It’s the 13th century. Kublai Khan has conquered China, spreading the Mongolian empire from Ukraine to Korea. His epoch-making attempt to invade Japan is about to get underway—the one that will end with Kublai’s army at the bottom of the Yellow Sea, thanks to a storm that will go down in Japanese memory as “Kamikaze” (divine wind). At that crucial point in history—to the Eastern world what the sinking of the Spanish Armada was to the West—Gou Haoyou is a sailor’s son living in the coastal village of Dagu, downriver from the great city of Dadu (now Beijing). Haoyou’s father, Gou Pei, stirs the jealousy of another sailor named Di Chou, who wants Pei’s beautiful wife for his own. So, before Haoyou’s horrified eyes, Chou has Pei rigged to a makeshift kite and sent aloft to “test the wind” and see whether the spirits are in favor of their ship’s journey...Read More
5 lightning bolts tagged posts
In Book Two of the Century Quartet, four kids with Leap Day birthdays come together again to solve another puzzle, this time in New York City. Elettra from Rome, Mistral from Paris, Sheng from Shanghai, and Harvey from Manhattan face an evil nightclub owner, five dangerous women, a one-eyed crow flying surveillance for a shadowy group of Native Americans, and a trail of clues seemingly left behind by a man who lived over 100 years without growing old. Their friend Ermete, master of disguise, comes along to help and ends up in the hospital. And while Elettra still struggles to understand the strange power over the element of fire that emerged in her during their previous adventure, the sweetness of first love connects her to Harvey.
Harvey is at the center in this installment...Read More
I was so overwhelmed by the strangeness and originality of this book’s fantasy conceits that, in spite of several clues, I got halfway through it before I realized that it is a retelling of the Arthurian legend. Color me embarrassed! It mentions a round table. It features a sword in a stone, which only the rightful king can pull loose. It has characters in it named Ector, Uther, Kay, Mark, and Morgan—obvious references to the Arthur mythos—as well as less-obvious but still recognizable aliases, such as Ambrose (Merlin), Murther (Mordred), and Draco (Pendragon). The legend of King Arthur—at least, its earlier parts—provides the overall shape of this story, and thereby makes it deeply and timelessly compelling. Yet at the same time, that outline is filled in with an amazing piece of world-building, whose vivid colors and unique textures transform it almost out of recognition.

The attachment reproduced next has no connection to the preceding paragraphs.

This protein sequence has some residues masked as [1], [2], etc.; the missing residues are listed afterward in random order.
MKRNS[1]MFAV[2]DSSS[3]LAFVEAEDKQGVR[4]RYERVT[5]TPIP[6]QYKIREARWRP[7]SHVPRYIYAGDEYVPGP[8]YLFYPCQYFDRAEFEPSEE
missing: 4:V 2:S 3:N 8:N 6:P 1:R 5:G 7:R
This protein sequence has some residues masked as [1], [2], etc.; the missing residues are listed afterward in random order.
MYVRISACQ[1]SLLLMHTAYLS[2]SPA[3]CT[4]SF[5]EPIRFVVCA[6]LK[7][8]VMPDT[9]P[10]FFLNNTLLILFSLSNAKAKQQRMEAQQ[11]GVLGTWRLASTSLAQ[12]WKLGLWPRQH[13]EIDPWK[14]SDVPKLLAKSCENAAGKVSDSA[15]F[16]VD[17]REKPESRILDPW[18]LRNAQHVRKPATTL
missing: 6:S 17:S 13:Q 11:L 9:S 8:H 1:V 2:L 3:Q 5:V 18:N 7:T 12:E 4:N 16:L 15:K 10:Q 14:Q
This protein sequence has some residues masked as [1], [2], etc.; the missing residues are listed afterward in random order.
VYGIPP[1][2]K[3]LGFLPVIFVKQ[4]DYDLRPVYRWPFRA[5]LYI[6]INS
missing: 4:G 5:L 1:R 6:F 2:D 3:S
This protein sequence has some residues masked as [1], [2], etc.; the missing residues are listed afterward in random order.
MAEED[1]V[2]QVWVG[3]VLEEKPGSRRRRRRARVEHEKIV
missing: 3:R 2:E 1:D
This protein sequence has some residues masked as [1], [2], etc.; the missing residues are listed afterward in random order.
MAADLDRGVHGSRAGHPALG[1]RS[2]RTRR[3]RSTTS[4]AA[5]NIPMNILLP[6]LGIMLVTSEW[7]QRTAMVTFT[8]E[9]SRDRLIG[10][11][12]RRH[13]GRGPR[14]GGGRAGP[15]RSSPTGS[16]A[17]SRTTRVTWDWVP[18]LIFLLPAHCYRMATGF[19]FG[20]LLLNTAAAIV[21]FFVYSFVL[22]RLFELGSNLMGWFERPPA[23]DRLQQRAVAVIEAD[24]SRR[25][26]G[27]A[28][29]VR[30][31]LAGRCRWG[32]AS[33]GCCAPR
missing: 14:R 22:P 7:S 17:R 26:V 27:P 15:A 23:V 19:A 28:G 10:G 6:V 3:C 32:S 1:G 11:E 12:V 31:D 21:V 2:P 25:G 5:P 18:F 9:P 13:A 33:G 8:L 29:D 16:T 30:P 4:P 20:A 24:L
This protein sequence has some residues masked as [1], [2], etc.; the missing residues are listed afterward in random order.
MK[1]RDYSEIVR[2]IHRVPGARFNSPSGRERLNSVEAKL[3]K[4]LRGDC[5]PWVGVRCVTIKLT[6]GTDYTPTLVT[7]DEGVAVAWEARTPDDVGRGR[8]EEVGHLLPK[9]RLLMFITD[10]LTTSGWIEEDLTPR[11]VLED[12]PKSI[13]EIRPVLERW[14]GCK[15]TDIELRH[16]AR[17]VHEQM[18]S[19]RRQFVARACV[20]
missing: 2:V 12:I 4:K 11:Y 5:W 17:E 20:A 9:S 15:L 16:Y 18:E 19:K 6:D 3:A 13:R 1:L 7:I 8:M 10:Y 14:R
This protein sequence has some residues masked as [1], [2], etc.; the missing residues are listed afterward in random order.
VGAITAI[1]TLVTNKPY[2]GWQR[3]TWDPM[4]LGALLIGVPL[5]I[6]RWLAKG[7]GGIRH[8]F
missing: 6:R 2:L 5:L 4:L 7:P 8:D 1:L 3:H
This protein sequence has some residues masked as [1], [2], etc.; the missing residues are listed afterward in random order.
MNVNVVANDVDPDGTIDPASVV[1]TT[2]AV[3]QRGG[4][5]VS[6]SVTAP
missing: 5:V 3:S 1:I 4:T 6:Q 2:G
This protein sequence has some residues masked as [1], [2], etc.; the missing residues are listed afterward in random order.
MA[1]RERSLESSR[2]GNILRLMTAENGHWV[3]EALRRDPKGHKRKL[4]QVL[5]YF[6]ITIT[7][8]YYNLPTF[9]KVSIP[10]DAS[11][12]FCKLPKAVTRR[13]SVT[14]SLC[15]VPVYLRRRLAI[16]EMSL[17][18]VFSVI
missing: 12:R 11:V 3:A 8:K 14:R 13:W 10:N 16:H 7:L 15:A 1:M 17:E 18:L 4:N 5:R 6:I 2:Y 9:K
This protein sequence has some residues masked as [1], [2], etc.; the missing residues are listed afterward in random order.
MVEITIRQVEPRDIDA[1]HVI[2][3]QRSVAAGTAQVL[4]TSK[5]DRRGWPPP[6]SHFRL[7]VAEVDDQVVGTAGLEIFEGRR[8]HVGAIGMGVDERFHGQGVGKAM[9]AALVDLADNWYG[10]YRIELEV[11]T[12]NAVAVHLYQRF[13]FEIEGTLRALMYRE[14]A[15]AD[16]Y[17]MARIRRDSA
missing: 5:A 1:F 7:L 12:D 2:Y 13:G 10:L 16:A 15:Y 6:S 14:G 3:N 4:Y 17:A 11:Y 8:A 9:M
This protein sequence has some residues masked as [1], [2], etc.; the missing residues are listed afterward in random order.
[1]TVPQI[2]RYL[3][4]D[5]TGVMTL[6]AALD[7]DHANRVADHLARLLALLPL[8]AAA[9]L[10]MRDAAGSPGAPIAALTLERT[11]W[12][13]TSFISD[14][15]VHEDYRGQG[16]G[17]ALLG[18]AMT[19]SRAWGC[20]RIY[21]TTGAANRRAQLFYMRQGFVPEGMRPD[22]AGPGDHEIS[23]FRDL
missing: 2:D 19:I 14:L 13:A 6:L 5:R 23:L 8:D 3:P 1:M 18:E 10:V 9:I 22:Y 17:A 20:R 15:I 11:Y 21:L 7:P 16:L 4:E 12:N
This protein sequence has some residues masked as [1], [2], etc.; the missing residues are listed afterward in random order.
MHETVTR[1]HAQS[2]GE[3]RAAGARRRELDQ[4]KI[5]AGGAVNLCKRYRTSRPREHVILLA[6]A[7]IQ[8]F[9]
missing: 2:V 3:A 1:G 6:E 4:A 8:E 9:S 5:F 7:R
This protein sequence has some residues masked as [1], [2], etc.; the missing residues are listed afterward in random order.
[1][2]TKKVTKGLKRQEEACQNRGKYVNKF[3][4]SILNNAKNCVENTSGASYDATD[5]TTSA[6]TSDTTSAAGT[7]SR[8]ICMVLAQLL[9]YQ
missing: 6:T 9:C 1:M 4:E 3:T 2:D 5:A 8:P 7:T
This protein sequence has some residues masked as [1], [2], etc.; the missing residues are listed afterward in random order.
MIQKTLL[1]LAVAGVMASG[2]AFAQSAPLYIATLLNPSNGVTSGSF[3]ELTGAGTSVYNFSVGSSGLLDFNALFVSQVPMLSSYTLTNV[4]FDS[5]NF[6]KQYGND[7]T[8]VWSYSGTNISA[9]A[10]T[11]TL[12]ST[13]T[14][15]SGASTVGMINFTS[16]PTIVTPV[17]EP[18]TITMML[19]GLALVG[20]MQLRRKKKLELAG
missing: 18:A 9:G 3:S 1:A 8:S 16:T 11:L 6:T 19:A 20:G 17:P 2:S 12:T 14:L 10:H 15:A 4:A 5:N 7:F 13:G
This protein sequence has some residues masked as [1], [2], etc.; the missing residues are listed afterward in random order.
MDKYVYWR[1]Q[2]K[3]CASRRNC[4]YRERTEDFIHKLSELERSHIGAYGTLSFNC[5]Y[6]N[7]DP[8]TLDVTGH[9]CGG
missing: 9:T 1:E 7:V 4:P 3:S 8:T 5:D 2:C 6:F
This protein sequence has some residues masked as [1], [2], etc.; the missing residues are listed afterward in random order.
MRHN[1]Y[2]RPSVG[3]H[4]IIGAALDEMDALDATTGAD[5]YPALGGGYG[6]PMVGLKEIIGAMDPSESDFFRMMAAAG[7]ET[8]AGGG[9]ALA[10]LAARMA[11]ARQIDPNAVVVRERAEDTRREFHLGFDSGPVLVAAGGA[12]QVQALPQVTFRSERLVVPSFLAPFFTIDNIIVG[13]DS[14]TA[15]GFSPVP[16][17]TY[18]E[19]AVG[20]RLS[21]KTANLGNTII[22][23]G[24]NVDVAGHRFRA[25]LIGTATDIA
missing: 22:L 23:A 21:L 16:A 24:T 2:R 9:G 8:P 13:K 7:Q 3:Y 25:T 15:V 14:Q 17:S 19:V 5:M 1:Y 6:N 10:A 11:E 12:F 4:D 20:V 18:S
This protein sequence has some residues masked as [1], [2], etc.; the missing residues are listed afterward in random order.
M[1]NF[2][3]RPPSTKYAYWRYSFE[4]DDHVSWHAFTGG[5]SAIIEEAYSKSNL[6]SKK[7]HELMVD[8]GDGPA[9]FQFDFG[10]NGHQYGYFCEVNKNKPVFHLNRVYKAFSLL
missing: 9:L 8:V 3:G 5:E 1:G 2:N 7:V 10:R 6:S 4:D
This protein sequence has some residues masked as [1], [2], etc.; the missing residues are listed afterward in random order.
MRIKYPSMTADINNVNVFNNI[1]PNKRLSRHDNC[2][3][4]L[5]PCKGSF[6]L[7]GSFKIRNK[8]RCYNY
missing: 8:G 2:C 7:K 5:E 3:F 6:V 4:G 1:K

Welcome to Lyon...Read More
In Book 5 of the Codex Alera series, young Tavi of Calderon, recently outed as Gaius Octavian—the grandson of Alera’s ruling First Lord Gaius Sextus, and thereby Princeps of the realm—faces a crisis in which the antagonistic races that populate his world must either come together or perish separately. At the same time, the question of who will succeed Gaius Sextus reaches a crucial climax that will only be resolved in Book 6, First Lord’s Fury.
In the previous books, we have seen Tavi grow from a spirited apprentice shepherd, through being a resourceful student and a daring secret agent, up to a gifted military leader with a knack for turning enemies into allies...Read More
Face it, you’re going to be confused about the titles of the “Codex Alera” books. Book 3 was titled Cursor’s Fury, though after about the first quarter of it, the young furyless cursor Tavi had risen to the rank of Captain of the First Aleran Legion. To be sure, he was still an undercover agent (cursor) of the First Lord of Alera, reporting to his lord about the loyalties of the legion’s officers under the made-up name Rufus Scipio, as they stood off against the wolflike Canim invaders. But his mission as crown cursor went on hold from the moment the magic of the Canim ritualists wiped out his superior officers, forcing “Scipio” to take command and hold the city of Elinarch. Now, two years later, Captain’s Fury picks up the plot-line just in time for Tavi to be relieved from his command and move beyond his role as captain. And though Book 5 is titled Princeps’ Fury, it is in this book that Tavi is first recogniz...Read More